Internal Attack On Twitter

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Madison Jackson, Staff

Last week between May 3-6, Twitter’s 330 million users were urged to change their passwords after some passwords were exposed in plain text on its internal network. Twitter said an error in the way the passwords were handled meant some were stored in easily readable form.

The passwords should have been put through a procedure called “hashing” making them very difficult to read. Security experts said the way Twitter handled the potential breach was “encouraging”. The bug caused the passwords to be stored on an internal computer log before the hashing process was completed.

In a blog, the social network said once the mistake was uncovered it carried out an internal investigation which found no indication passwords were stolen or misused by insiders.

However, they still urged all users to consider changing their passwords “out of an abundance of caution”.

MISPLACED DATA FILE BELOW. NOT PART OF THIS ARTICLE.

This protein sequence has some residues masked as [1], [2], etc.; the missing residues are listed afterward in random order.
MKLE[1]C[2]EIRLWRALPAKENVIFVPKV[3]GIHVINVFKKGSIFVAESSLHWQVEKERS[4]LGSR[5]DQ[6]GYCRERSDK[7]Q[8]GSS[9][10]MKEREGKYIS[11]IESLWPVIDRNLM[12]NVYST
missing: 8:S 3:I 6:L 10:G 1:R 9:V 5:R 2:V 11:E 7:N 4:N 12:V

Twitter did not say how many passwords were affected but it is understood the number was substantial and they were exposed for several moments. Twitter discovered the bug a few weeks ago and has reported it to some regulators, an insider told Reuters.

Chief executive, Jack Dorsey, tweeted to say the “bug” had been fixed. “We recently discovered a bug where account passwords were being written to an internal log before completing a masking/hashing process. We’ve fixed, see no indication of breach or misuse, and believe it’s important for us to be open about this internal defect,” said Dorsey.